With several towns still left to vote in May, 61 towns to date have approved the question and 33 defeated it. Another 33 towns tabled the measure. In some towns it was hotly debated; in others it passed with little or no discussion. Proponents of same-sex marriage claim tabling the measure is tantamount to defeating it; opponents disagree.
From a piece that ran in today's Boston Herald that says supporters of same-sex marriage and opponents are both claiming victory. They are battling over the inclusion of a voter referendum in New Hampshire this November that would repeal the rights of gay couples to be legally wed. New Hampshire is one of a few states (plus the District of Columbia) where gay and lesbian couples can be married. The marriage equality bill was approved by the legislature through split votes, and then signed by a reluctant Governor, John Lynch, last May. It went into effect on January 1, 2010. (Boston Herald)
The Let NH Vote Web site lists only the 93 towns where a vote actually took place, ignoring the 48 that tabled the measure, when everyone knows that under parliamentary procedure tabling in this context is the same as killing. Using its twisted logic, you can accurately say that twice as many towns voted for the petition as voted against it. It's easy to come up with a statement that is factually accurate but not true.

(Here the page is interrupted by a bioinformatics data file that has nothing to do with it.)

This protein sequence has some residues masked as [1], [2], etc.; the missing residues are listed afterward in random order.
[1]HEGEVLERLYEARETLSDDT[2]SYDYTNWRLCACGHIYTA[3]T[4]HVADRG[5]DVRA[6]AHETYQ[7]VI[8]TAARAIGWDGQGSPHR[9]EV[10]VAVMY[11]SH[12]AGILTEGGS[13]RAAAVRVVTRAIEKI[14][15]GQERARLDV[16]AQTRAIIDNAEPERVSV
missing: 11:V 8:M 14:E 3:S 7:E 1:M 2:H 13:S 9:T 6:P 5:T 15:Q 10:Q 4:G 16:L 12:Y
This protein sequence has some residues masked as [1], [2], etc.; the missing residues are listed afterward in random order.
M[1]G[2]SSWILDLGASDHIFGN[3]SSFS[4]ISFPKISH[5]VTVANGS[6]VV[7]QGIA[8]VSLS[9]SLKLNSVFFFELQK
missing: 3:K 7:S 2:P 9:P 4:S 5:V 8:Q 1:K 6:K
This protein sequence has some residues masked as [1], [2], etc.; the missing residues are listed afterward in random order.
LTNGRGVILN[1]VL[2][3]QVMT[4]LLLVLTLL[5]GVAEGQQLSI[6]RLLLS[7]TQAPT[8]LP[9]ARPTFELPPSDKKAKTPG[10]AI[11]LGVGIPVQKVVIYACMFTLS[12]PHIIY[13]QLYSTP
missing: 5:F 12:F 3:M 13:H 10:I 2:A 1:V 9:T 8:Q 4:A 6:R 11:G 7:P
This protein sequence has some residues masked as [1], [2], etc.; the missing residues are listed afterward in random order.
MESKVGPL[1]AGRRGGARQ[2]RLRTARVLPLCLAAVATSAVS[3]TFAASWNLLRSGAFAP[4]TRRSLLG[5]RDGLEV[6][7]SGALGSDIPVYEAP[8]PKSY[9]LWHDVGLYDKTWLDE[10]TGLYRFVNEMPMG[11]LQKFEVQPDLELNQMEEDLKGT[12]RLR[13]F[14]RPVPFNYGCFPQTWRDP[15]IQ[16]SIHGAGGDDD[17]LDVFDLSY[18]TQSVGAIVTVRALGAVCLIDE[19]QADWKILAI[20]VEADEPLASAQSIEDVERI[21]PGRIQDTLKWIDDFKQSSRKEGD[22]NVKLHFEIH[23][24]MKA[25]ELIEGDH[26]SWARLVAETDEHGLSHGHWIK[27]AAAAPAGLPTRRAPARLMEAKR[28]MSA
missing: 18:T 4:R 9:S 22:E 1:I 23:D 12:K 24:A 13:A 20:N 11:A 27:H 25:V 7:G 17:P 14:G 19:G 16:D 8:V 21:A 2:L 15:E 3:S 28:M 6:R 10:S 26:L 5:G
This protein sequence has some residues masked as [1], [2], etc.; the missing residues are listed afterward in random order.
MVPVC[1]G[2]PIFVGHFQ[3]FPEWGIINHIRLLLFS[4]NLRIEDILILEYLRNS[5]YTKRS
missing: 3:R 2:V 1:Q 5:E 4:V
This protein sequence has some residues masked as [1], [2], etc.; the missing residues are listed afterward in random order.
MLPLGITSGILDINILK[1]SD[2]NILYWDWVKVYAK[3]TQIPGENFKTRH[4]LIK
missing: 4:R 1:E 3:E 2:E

Part of a Nashua Telegraph article that examined New Hampshire's town-by-town vote at the end of March. This paragraph appears to still be accurate since the anti-gay group, Let NH Vote, has not changed its list. This past November, a voter referendum repealed gay marriage in Maine, and another repealed gay marriage in California in late 2008. Both of those votes were split by just a couple of percentage points, proving again that every vote counts, and gay rights supporters ought not take their wins for granted. (Nashua Telegraph)
''Even though he promised voters when he ran for office that he did not support gay marriage, Lynch signed same-sex marriage legislation into law.... Our new ad holds him to account for misrepresenting his positions on business taxes, government spending, balancing the budget and redefining marriage.''
Brian Brown, leader of the the much-hated National Organization for Marriage, which has apparently begun running ads against Governor John Lynch, a Democrat. On May 29, 2009, he signed a law that extended equal marriage rights to gay and lesbian couples, but only after the legislature agreed to include more exemptions for anti-gay religious groups. Lynch is reported to be seeking a fourth 2-year term, which has not happened before. The Democratic Chair of NH calls Brown's group, "a right wing group out of New Jersey that is ignoring New Hampshire law and spreading outrageous and deliberate lies in an effort to push a message of hate and discrimination." The NOM ad buy cost $200,000. (Nashua Telegraph)